Tension. Lately, my heart has been overwhelmed with the intricacies of human thought, motivation and behavior. People perceive situations and process information and experiences so differently, it’s a wonder the world hasn’t yet exploded (or imploded) from the chaos and pain this tension creates.
I discovered the dialectics of thinking my freshman year of college. In an oversimplified explanation, this is the general concept: For every idea (thesis) there is an opposite idea (antithesis). A reconciliation of these two ideas in a paradox creates a new idea (synthesis). For all of the dialectical theory’s flaws when applied to economics, political systems, philosophy and everything else, I do see this kind of thinking played out in the mechanics of faith, introspection and relationship.
Over coffee with a friend the other evening, she drew attention to one of my quirks: I tend to explore ideas from every facet, embracing the extremes and truly contemplating them, trying to reconcile the validity of two opposing arguments. This makes me come across as remarkably inconsistent and indecisive, as I am always adapting when new thoughts or opinions are introduced.
Open-mindedness to a fault.
I’ve been wrestling with this aspect of myself more and more recently, trying to understand and expose both the pitfalls and glory of such a mindset.
I am a firm believer that for every Truth or Value, there is not one but TWO opposites. That every value is the mean of two opposites. This tension plays out beautifully in the story of the gospel. Faith and works. Grace and freedom. Jesus, both God and Man. God, Three yet One. Kingdom, both here and not yet.
It plays out in relationships: logic and emotion. alone time and community. Vulnerability and boundaries.
We are constantly living in a state of tension, trying to reconcile opposite ends of the same paradox.
I tested nearly 100% N on the Myers-Briggs test. Meaning, in my own thoughts and in my relationships with people, I’m usually [constantly] unraveling meaning and dissecting motives and searching for underlying patterns in everything. It can be exhausting. And it can get me into trouble, especially if I began to perceive things that are not really there. I think I’ve toned down in this a lot in the past couple of years and have been able to just let go and live in the moment and not be so concerned with unraveling other people’s motives or reading into people’s reactions. Other people–friends past and present–have graciously [but brutally] shown me that the reality I perceive may not be the same as the reality they perceive. Or more importantly, reality as it is. It’s been hard, it’s been challenging, but extremely necessary.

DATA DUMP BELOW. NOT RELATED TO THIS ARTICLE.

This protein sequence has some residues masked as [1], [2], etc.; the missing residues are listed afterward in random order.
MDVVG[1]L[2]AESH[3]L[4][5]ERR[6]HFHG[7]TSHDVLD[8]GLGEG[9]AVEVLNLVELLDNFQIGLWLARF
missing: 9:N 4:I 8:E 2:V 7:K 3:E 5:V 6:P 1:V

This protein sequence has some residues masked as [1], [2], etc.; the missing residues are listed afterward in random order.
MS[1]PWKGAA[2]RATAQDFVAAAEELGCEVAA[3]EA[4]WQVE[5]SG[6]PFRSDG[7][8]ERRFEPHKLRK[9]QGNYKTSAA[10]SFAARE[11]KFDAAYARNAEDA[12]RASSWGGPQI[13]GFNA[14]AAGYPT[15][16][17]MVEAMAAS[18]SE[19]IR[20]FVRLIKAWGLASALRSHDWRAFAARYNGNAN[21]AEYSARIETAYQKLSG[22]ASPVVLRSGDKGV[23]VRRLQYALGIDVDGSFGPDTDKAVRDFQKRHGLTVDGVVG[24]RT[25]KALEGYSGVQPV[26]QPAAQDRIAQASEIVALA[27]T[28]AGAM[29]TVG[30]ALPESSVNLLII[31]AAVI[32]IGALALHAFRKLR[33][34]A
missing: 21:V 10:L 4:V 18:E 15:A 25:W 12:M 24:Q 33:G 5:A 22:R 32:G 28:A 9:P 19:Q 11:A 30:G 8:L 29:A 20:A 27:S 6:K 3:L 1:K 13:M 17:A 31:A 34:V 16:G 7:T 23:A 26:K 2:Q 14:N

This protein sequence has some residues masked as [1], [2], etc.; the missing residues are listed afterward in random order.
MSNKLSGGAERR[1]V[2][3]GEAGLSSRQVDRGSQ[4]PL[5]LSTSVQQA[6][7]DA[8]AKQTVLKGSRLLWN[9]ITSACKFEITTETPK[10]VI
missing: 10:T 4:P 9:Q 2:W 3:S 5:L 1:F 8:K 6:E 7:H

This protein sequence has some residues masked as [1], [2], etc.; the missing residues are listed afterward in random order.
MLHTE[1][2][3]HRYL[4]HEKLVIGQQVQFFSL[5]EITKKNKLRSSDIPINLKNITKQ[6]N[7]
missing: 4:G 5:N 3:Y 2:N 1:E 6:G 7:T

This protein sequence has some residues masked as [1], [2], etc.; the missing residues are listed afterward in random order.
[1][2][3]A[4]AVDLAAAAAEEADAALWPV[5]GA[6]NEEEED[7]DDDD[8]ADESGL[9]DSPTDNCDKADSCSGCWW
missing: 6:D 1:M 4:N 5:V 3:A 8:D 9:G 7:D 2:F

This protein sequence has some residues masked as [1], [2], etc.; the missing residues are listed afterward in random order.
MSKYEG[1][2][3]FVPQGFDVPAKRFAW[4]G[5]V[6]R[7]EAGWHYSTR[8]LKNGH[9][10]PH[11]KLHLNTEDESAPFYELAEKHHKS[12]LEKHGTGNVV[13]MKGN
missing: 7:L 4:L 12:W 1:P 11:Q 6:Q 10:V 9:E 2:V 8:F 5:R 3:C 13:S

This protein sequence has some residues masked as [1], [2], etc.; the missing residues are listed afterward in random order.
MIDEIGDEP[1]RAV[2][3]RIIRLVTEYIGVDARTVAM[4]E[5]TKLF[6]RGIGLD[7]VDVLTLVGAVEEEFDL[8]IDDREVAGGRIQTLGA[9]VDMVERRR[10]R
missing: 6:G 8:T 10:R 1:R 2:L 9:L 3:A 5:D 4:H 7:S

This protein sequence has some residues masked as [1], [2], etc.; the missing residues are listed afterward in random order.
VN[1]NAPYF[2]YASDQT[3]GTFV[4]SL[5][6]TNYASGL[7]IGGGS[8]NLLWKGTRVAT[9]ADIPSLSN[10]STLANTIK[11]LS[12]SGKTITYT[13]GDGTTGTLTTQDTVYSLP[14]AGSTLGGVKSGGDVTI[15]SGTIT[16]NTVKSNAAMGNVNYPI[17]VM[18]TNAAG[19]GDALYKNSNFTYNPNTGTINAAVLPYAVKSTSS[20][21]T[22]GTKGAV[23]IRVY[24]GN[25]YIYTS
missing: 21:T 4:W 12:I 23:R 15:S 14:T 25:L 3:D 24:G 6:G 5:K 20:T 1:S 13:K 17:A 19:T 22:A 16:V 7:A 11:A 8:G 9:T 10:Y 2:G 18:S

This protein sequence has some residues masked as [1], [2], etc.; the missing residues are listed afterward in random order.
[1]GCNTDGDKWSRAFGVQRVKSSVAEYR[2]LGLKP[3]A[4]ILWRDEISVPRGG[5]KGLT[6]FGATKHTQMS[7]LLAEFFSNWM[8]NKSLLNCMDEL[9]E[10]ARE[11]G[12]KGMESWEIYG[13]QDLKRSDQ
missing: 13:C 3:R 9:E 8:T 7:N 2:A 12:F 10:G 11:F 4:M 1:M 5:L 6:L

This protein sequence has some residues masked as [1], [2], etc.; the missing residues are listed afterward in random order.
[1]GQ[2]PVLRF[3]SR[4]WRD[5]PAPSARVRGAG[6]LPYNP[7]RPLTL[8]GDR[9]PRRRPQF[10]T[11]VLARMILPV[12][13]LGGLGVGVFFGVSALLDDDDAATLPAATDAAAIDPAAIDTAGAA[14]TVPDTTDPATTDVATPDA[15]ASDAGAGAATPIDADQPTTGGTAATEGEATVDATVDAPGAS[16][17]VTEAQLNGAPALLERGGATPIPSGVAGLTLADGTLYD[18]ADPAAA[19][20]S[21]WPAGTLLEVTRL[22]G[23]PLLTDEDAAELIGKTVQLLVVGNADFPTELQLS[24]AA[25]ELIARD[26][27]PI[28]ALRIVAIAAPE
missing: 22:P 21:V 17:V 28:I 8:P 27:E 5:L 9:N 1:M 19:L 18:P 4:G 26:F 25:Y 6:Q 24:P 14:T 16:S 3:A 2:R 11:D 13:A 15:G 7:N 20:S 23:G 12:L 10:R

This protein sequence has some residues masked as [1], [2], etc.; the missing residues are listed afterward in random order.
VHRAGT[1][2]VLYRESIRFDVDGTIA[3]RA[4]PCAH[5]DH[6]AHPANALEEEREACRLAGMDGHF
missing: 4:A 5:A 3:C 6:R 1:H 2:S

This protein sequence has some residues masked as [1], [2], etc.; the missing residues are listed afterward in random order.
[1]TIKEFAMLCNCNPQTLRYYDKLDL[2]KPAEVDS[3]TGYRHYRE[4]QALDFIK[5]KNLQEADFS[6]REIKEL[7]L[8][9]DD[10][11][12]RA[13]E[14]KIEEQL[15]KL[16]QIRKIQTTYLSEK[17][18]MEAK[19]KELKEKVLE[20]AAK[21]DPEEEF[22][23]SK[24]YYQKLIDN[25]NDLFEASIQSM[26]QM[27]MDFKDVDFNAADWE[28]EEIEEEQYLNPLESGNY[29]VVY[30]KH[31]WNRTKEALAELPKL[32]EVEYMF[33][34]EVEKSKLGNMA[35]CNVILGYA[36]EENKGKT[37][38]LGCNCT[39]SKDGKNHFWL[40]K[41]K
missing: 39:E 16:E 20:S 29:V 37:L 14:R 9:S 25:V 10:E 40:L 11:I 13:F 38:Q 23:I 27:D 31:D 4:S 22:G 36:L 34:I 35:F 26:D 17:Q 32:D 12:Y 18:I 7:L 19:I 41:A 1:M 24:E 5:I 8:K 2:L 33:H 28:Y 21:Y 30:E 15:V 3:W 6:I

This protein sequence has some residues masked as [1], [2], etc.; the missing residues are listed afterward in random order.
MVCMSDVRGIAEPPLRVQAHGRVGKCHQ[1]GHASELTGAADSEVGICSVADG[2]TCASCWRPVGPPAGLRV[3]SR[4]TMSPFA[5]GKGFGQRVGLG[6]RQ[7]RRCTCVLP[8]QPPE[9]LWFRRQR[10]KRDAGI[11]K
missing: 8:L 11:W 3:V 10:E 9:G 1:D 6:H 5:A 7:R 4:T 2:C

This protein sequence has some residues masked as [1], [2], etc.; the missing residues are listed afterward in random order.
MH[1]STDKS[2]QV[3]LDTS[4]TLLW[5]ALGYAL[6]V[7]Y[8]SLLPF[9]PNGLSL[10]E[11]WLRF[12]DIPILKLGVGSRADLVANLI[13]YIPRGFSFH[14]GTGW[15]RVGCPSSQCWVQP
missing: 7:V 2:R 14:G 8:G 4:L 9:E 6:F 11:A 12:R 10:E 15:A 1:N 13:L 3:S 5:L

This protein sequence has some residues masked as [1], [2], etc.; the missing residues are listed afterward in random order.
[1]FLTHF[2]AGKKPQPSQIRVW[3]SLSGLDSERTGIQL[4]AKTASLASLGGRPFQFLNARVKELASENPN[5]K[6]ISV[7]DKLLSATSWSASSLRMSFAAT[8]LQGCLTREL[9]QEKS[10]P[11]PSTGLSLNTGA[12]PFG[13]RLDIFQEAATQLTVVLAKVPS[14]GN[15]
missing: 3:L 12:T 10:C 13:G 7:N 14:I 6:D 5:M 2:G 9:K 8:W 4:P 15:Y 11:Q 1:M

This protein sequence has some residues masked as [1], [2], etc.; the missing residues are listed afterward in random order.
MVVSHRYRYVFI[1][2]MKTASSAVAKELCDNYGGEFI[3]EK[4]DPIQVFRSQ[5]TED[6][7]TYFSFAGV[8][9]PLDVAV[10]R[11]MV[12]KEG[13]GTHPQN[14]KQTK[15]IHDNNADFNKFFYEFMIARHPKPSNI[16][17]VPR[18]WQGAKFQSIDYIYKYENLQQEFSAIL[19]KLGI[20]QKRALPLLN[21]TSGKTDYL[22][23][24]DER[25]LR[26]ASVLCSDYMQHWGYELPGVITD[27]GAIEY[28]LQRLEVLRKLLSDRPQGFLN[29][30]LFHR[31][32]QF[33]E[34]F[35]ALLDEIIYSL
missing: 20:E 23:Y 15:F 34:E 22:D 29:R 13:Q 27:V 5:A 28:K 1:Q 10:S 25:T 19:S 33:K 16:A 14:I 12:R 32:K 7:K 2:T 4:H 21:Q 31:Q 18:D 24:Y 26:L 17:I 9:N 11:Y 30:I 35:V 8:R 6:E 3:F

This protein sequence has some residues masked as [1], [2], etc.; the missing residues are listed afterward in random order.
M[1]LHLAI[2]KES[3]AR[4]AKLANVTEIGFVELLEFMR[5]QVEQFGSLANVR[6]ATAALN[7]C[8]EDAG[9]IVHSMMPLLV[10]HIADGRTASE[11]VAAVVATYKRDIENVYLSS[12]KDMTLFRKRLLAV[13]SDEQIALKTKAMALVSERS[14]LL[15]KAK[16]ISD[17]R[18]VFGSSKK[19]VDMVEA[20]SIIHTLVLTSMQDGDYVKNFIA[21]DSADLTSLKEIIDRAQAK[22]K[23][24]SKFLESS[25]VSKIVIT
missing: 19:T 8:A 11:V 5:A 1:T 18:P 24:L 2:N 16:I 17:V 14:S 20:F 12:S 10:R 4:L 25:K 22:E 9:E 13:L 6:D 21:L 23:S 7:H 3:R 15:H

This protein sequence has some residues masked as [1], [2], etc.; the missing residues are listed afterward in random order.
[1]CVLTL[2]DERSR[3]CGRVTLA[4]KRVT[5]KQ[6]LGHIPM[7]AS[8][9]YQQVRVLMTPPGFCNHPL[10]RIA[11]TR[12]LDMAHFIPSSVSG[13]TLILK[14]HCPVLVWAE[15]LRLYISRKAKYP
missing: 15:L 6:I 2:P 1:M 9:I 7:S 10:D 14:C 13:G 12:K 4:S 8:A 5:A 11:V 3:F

But the extremity of this tendency of mine does resurface.
And I’m realizing more and more: we’re all approaching True Reality from opposing perspectives and trying to meet each other on some common ground.
I’m in the middle of reading “What’s So Amazing About Grace?” by Philip Yancey. I’m moving through the pages slowly than I typically do, trying to savor the words and wrap my mind around the truth. As much as I have thought about [and experienced] grace over the years, I do not believe I have contemplated it to this intense degree. It’s really kind of earth-shattering to me, how the patterns of grace are so contrary to the patterns of ungrace that are ingrained in the DNA of the world. Yancey talks about the “atrocious mathematics of grace,” explaining this as someone giving up something that costs them everything to someone who deserves absolutely nothing. And how unnaturally far and removed that seems to be from our own day-to-day experience in the economics of being human. I’ve understood that idea theoretically, maybe even theologically, but translating the atrocious mathematics of grace into every day relationships and attitude is a bit staggering to me.
I’m still processing. The implications are overwhelming.
So far, 2009 has been this crash course in communication and perception, revisiting and reworking the validity of intuition. 2008 was a wonderful year in which this tendency of mine learned rest and restraint.
It’ll be interesting to see where this leads in the upcoming year…